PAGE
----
by Steven Mercado
As the Azusa Pacific Cougars approach the new season, they also approach a new team identity. However, this identity still remains a mystery.
Several key players graduated after the 2012 season. Seven of the nine starters are gone, along with key bench players and relief pitchers. This is no cause for concern, as the Cougars have welcomed 14 new players to their roster in order to fill the open spots.
“Fall practice went real well. We have a hard-working group of guys, and we have real good senior leadership this year, so I think the transition has gone well,” Head Coach Paul Svagdis said.
There are several factors that establish the identity of a winning team. Svagdis and the rest of the coaching staff stress the importance of showing great energy and hustle out on the baseball field.
“The term we use is ‘bringing steam’ each day to practice,” Svagdis said. “We need to have a lot of steam, and that can be vocal or it can be physical in how they practice. Sometimes when you bring in 14 new players and they’re used to a certain style of practice or a certain style of play, it can take a while to transition. The seniors have done a good job in leading them and the young kids have picked it up pretty quickly.”
Senior catcher and third baseman Brendan Casey and senior second baseman Tyler Putjenter were voted team captains by their teammates last spring. Casey started 53 of the 59 games he appeared in at third base and finished the year with a .314 batting average and 30 RBIs. Putjenter started in six of the 47 games he appeared in and finished the year with a .324 batting average and four RBIs. They both look to bring their veteran experience and leadership to the team.
“[Casey and Putjenter] have been excellent leaders,” Svagdis said. “They lead by example and they’re vocal when they need to be. I think they’ve taken what the seniors last year, the leaders, kind of role modeled for them during the season and they just picked right up where our great class of guys last year left off.”
If the Cougars pick up where they left off last year, they would be in good shape, to say the least. They ended last season with a 47-12 record, which is the second-highest winning season in program history.
Junior outfielder Matt Kimmel looks to be the top option on offense. He finished last year’s season with a team-high of .437 batting average, 60 RBIs and also a team-high in stolen bases with 11. He will provide power to the balanced Cougar offense.
Despite being aware of his role in the offense, Kimmel does not want to let expectations affect his performance.
“Last year, I had a pretty successful season, but I can’t let that affect how I play this year,” Kimmel said. “I can’t let the success last year get to my head. I have to stay focused on what I do, on how I play, and let my heart work and let my talent speak for itself.”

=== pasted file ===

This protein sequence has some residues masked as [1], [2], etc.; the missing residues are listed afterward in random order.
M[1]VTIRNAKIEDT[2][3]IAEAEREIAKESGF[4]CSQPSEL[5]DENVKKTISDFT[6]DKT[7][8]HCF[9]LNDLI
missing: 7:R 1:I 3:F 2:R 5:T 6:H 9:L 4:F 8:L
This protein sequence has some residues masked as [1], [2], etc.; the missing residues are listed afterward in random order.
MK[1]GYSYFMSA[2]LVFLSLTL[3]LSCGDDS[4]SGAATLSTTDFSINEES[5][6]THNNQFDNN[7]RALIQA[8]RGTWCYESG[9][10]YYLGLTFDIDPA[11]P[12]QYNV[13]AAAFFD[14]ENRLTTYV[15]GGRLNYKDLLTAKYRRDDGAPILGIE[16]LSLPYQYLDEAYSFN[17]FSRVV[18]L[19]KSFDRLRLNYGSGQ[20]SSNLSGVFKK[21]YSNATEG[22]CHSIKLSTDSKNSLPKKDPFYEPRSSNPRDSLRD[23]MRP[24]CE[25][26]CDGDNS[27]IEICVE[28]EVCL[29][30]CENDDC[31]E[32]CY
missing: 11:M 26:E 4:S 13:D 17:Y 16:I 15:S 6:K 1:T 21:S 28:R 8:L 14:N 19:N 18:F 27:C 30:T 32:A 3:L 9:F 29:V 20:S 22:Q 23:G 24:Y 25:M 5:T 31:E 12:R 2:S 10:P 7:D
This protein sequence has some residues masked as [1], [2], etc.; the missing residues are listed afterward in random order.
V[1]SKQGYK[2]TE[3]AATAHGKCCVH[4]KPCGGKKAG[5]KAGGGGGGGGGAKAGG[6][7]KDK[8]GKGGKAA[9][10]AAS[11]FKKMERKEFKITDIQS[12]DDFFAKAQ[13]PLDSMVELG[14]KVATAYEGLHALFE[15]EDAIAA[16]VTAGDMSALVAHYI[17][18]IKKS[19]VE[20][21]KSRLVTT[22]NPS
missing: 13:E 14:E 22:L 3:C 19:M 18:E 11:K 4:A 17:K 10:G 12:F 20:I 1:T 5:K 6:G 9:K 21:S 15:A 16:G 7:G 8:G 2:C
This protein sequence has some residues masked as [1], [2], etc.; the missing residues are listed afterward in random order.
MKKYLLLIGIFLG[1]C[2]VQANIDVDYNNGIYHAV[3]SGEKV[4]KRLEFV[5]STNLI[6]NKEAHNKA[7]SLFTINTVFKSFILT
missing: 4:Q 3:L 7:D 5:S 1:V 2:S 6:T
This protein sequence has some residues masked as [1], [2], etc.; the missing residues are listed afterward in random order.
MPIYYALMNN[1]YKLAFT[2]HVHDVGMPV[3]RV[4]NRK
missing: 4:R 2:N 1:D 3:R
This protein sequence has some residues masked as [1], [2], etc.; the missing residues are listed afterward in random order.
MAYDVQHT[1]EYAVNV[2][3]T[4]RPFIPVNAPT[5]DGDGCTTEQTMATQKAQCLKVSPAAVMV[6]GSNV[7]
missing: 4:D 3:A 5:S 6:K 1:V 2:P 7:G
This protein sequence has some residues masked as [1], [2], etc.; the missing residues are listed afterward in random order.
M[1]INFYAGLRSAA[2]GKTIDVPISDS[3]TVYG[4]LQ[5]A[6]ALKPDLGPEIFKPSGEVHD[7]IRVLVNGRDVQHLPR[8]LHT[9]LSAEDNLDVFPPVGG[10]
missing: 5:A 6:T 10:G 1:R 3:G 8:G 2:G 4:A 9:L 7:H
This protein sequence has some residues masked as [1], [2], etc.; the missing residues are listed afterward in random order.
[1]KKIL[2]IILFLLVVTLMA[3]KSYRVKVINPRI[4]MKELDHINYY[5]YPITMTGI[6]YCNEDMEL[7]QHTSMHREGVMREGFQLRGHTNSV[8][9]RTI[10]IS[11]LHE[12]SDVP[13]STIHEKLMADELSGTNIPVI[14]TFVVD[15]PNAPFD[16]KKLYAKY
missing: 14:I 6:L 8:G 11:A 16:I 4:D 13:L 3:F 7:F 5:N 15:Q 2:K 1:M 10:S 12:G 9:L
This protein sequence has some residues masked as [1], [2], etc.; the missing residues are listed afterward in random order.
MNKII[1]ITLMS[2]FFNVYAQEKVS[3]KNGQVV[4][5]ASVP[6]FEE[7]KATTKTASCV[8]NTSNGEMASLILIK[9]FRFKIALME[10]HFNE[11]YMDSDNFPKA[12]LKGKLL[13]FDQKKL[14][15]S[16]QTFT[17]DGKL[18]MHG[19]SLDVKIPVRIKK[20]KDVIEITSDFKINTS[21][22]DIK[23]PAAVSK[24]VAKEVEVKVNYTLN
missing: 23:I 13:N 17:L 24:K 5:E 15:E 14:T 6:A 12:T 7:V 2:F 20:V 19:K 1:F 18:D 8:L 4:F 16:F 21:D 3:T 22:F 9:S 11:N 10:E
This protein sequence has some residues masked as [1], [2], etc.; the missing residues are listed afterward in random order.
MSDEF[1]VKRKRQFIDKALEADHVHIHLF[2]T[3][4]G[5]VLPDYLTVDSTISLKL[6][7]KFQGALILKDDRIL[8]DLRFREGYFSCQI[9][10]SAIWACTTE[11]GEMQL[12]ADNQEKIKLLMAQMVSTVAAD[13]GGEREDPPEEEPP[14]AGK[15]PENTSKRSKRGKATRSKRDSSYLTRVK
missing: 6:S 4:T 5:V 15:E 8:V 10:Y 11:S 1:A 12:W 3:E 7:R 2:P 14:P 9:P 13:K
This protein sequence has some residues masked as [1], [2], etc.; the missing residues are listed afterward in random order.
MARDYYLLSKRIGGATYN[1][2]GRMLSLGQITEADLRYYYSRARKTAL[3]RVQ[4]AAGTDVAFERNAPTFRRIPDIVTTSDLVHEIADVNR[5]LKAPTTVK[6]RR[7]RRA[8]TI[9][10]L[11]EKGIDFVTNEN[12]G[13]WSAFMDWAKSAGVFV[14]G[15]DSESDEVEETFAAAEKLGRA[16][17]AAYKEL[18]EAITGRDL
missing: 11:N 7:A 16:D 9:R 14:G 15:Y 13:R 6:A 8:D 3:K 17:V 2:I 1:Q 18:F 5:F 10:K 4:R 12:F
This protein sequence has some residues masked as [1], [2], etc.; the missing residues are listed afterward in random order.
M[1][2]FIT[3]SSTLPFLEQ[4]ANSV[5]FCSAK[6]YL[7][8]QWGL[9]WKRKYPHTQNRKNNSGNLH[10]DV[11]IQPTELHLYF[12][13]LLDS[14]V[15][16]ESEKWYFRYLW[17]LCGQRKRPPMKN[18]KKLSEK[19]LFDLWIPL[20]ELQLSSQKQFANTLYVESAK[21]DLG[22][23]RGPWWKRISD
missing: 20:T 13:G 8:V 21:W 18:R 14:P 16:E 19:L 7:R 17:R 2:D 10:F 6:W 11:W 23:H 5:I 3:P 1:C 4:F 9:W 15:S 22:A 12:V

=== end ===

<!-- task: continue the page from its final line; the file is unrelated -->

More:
The Cougars’ offense will involve more “small ball” — line drive base hits and shots into the gaps, and doing anything to move the runners across the bases. The key to this strategy apparently is to “elevate,” which became a sort of mantra with the coaching staff last year.
“It’s a good mental cue for our guys,” Svagdis said. “If we are going to be a team that drives the ball in the gaps, we need to hit elevated pitches, and when those elevated pitches come, we need to be prepared for them; we don’t want to let them slide by.”
As for the pitching staff, senior Michael Finnigan and sophomore Zach Hedges look to lead the rotation. Hedges finished last year with a 7-0 record out of 11 appearances and eight starts. He pitched a 3.30 ERA and finished with a stunning 37-7 strikeout-to-walk ratio. Finnigan finished with a 6-1 record, a 3.07 ERA, and 52 strikeouts.
Joining them in the rotation and new to the starting pitcher spot is senior Jason Plowman. He showed promise in his only start last year in a six-inning win, but was a reliever for the rest of the season. Plowman expressed that the change is a tough one, but he is handling it well.
“The switch wasn’t exactly easy,” Plowman said. “I knew it was going to be a lot of work. It started this summer when I played in the California Collegiate league. I got a lot of starts there, so that kind of helped me understand how to be a starting pitcher and control a game that way instead of coming out of the bullpen, where the tempo has kind of been set.”
According to Plowman, the team’s everyday motto is “Let’s get better today.” This worker’s mentality is a formula for success in the future, as long as the team does not let up.
“Let’s get better today, even if it [is through] practice,” Plowman said. “Let’s have a lot of energy, not sit back and think we’re the greatest team because it’s baseball; you can get beat by anyone on any given day.”
The Cougars continue to “bring steam” as the season opener approaches quickly. They will be facing the Claremont-Mudd-Scripps Athenas on Feb. 1. Plowman is expected to get the start as the Cougars look to “elevate” early and start the season on a high note.